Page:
Thursday, August 27, 2009

Q&A with Owen Dara of White Horses: An Irish Childhood

One FringeNYC custom is for members of shows to paper the line of people waiting on line for other shows. On Sunday, I was waiting on line, and had the opportunity to meet Owen Dara as he was handing out postcards for his show, White Horses: An Irish Childhood. I had the chance to visit with him about White Horses:

What is your show about?
White Horses is about the struggle of growing up with parents who have conflicting views of how their children should be raised. Ma was a dedicated Catholic, Da never went to Mass. Her family was educated, his was working class. He loved to watch tv, she was convinced it was the primary tool of the devil. It's about a boy struggling to understand where he fits in, and how he is going to find his place in the world--a journey of constant searching and ultimate realization. It is also a comedic look at Irish society during an era when the Catholic church was unquestionably divine, and family problems were never acknowledged or talked about outside the home. It is about universal familial relationships.

This was originally your memoir? Is it published?
The memoir was published in 2007 by Breaking Tide, a company started by myself and Jessica Lancaster, which also produced "Transmission" my recently shot feature film.

What inspired you to write it?
I was taking a writing class and was given an assignment by my teacher, Jim Krusoe. The assignment entailed creating a story using 5 particular nouns, which he wrote on the blackboard. I was feeling uninspired, so I just wrote something about my childhood in order to quickly fullfull the assignment before class. He handed it back to me the following week with the most positive feedback I had ever gotten from him up to that point. I was pleasantly surprised, and became inspired to write about other events of my childhood. Before long I had the first draft of my book.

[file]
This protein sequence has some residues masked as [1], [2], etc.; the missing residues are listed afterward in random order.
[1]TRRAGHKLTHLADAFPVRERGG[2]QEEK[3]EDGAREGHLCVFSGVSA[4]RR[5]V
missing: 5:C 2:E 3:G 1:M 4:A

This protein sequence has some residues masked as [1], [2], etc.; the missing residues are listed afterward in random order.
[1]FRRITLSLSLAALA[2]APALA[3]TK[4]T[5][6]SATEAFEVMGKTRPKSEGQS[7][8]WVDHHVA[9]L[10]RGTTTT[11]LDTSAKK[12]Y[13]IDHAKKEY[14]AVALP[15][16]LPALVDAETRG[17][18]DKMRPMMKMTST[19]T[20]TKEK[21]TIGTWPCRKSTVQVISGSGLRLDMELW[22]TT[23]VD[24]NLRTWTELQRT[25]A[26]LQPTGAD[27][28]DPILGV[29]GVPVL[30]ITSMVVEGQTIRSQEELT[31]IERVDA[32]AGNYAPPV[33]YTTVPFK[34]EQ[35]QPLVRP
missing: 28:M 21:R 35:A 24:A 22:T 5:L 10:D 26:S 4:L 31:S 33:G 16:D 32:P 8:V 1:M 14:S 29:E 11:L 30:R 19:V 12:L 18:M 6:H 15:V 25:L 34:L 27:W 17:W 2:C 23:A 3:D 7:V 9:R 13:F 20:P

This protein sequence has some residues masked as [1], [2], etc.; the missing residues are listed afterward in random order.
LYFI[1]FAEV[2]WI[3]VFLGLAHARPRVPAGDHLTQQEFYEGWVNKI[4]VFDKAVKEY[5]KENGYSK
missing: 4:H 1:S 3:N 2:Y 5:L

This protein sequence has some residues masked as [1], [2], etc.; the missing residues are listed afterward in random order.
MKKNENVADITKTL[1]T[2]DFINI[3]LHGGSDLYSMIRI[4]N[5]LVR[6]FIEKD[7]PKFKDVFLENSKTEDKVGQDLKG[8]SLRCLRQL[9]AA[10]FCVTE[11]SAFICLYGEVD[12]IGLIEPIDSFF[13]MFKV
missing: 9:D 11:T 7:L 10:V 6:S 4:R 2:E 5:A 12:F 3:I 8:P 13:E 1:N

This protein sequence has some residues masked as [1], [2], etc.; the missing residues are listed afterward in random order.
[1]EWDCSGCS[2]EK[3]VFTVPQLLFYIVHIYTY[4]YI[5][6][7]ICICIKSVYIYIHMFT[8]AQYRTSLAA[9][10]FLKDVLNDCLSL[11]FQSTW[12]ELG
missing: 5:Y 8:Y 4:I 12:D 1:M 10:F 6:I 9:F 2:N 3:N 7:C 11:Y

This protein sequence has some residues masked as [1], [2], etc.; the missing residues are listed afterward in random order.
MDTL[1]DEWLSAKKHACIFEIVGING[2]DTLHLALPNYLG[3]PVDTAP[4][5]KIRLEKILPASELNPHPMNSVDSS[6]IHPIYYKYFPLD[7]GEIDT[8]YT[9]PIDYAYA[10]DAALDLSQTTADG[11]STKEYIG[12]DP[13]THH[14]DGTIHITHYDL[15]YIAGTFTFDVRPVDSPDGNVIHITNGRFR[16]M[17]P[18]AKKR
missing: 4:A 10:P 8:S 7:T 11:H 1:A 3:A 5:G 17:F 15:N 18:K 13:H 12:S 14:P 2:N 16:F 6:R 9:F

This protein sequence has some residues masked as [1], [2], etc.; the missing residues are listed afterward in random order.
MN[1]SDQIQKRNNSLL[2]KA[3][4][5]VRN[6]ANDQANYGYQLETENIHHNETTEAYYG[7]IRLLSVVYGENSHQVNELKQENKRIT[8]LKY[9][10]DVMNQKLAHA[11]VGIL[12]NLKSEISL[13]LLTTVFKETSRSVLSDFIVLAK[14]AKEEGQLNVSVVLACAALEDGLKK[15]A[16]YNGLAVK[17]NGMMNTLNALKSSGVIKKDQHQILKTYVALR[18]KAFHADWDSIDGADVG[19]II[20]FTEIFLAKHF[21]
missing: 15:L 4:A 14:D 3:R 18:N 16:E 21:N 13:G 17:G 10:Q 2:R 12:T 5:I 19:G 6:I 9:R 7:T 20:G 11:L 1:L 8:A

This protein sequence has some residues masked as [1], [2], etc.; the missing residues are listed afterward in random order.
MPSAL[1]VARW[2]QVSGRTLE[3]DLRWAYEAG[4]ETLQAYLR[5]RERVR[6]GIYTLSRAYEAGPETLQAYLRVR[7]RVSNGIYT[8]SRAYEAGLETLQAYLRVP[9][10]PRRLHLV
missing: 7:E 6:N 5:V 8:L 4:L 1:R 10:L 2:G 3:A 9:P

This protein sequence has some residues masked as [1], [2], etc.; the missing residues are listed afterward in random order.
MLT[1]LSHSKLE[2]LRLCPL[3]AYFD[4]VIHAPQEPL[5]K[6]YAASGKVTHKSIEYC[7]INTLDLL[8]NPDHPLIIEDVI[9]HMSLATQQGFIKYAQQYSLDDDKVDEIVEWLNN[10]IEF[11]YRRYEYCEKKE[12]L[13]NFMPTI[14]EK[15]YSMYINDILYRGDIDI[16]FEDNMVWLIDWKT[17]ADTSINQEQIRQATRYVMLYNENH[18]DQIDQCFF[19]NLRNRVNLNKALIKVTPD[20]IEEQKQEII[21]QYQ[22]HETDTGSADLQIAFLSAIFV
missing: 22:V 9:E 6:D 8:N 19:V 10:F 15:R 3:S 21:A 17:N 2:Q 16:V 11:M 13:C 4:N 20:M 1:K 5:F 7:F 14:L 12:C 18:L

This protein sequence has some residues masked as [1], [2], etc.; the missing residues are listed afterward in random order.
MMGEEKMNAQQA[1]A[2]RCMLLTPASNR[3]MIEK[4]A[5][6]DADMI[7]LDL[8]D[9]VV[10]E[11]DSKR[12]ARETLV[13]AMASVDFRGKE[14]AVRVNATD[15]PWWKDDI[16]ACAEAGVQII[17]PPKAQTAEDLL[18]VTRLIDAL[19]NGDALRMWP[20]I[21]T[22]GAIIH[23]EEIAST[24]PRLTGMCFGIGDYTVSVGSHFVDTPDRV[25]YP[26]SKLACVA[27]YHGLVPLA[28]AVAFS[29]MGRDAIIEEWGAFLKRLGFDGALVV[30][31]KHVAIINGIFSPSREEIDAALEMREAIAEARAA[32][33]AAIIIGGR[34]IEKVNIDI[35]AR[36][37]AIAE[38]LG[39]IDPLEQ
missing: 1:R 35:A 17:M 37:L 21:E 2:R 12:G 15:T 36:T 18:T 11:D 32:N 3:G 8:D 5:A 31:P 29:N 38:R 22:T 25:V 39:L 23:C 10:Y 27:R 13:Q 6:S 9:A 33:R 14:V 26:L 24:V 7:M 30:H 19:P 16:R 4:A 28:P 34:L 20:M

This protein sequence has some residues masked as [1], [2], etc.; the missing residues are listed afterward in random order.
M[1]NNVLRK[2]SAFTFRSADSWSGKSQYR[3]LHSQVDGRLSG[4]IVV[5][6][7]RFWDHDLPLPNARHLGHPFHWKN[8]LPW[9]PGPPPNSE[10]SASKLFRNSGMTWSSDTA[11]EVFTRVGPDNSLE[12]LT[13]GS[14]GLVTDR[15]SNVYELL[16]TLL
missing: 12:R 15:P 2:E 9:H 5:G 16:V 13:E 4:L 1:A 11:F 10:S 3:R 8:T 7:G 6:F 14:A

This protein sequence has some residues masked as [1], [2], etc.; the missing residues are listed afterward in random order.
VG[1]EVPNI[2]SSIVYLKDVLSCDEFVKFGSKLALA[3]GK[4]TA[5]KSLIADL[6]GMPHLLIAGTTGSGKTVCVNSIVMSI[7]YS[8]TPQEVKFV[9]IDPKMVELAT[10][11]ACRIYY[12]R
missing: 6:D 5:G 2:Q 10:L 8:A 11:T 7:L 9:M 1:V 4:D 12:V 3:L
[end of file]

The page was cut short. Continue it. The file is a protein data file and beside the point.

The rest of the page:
Who are your collaborators and how long have you been working with them?
My main collabarators are Dan Toscano and Elizabeth Duck. They have been on board as directors since I finished the very first draft of my show. They are both wonderful people and extremely talented. Elizabeth helped me mostly with the character work. I remember during our first rehearsal, she got down on the floor and pretended to be a 4-year-old child playing in a sand pit. "Come on Owen, help me build a sand castle" she said with child-like enthusiasm. I joined her and we were both 4-year olds, who played in the sand for the rest of the afternoon. She also found appropriate activities for most of the other characters that I play in the show. Her commitment to character was enormously helpful to my process. Dan helped me mostly with structuring the script. He is an extremely funny person, who has a wonderful sense of what scenes should be cut and of which characters need more time on stage than others. Since my father was a potter, Dan also suggested that we build a pottery wheel (which he finished and decorated beautifully) for use on stage during some scenes where I play my father. Now I can't imagine the show without a pottery wheel. Each of my directors probably had an equal share in blocking the piece.

Any plans for another run somewhere?
I have no plans to run the show elsewhere for now. After FringeNYC, I will return to LA to continue post production on my feature film. As soon as that's done, I will definitely be open to doing a run of the show again.

Do you have duel citizenship with Ireland?
I am a citizen of Ireland (born and raised), Australia (spent most of my 20's there), and USA (been here for 10 years).

Guinness or Harps?
Actually I prefer Murphys, the local brew of my native Cork.

White Horses, an Irish Childhood runs at Venue #7, Manhattan Theatre Source and can be seen tonight, Thursday the 27th @ 7:15pm and on Sunday, the 30th @ 12 Noon. Tickets are available via

(Photo by Dan Toscano)

1 comment:

Anonymous said...

Quick kind of off topic question: did you ever see Young Frankenstein on bway? The newer one, I mean?